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Low oil prices do not mean low air fares

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Air fares unlikely to fall with tumbling oil prices

Consumer groups and politicians are calling for airlines to pass on savings in fuel prices to passengers, but they are unlikely to do so.

Lower oil prices are part of the reason for a US$5 billion lift in profits in 2015 to US$25 billion. But airline executives and industry analysts at the Airline Economics conference in Dublin said prices would stay high as long as there is enough demand – except for reducing fuel surcharges on long-haul flights.

“Ticket prices are market-driven not cost-driven,” said Peter Davies, a former chief executive of Air Malta. Carriers have “very expensive systems and people thinking about how to maximise revenue, and they should do that regardless of the oil price,” agreed Ted Christie, Spirit Airlines’ chief financial officer.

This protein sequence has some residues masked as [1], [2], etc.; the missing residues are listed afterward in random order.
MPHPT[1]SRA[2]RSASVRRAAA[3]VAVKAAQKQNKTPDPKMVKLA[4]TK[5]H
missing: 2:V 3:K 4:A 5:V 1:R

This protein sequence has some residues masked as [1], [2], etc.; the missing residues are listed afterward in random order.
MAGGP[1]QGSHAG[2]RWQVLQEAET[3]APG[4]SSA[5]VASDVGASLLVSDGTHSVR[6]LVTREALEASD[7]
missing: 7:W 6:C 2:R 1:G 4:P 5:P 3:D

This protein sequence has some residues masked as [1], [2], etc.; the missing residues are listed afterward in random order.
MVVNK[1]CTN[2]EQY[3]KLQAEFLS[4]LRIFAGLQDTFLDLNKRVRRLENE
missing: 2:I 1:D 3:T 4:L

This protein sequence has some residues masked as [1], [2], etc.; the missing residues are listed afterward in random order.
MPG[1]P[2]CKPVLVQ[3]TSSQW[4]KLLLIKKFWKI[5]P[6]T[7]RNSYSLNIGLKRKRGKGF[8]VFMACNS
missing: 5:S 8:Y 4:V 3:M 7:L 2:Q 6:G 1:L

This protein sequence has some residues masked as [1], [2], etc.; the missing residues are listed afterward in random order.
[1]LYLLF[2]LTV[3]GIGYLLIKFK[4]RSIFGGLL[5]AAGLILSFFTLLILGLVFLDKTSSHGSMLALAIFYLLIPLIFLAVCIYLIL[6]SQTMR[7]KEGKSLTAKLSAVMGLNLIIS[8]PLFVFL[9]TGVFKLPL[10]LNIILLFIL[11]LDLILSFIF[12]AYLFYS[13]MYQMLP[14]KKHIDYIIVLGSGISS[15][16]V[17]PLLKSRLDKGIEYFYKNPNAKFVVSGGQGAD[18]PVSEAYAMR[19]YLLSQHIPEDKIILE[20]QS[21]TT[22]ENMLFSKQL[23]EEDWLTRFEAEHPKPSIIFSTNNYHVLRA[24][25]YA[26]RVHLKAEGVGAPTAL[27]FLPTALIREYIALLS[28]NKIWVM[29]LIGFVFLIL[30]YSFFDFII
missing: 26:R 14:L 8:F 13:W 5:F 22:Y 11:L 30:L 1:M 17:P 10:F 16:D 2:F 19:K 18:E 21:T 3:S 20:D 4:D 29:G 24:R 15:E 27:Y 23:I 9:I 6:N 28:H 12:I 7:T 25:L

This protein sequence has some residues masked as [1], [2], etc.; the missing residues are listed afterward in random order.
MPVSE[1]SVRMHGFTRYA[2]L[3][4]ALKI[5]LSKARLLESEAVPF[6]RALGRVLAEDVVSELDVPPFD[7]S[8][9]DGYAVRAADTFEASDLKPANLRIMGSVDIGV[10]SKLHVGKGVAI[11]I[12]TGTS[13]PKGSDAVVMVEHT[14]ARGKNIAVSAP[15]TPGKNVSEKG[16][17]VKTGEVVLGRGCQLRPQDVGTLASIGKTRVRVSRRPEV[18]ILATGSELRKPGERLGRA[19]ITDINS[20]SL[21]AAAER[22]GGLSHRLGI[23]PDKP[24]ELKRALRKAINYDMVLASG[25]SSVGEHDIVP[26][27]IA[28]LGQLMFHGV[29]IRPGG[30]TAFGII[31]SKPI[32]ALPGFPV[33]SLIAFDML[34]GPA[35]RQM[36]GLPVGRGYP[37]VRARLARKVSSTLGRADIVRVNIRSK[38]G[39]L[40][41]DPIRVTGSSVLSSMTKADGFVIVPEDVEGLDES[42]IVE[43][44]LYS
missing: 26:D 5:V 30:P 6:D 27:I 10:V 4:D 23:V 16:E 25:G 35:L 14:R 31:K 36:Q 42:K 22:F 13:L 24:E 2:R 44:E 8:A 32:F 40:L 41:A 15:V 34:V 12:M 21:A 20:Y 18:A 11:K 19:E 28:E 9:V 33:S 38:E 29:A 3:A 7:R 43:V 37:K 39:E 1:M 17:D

Airlines will use cost savings through fuel to pay debt or improve cabins, said Helane Becker, an analyst at Cowen Securities: “Why should airlines cut ticket prices if demand is strong?”

Reuters

[pictured: Trent-900 engine fan blade; courtesy Qantas]

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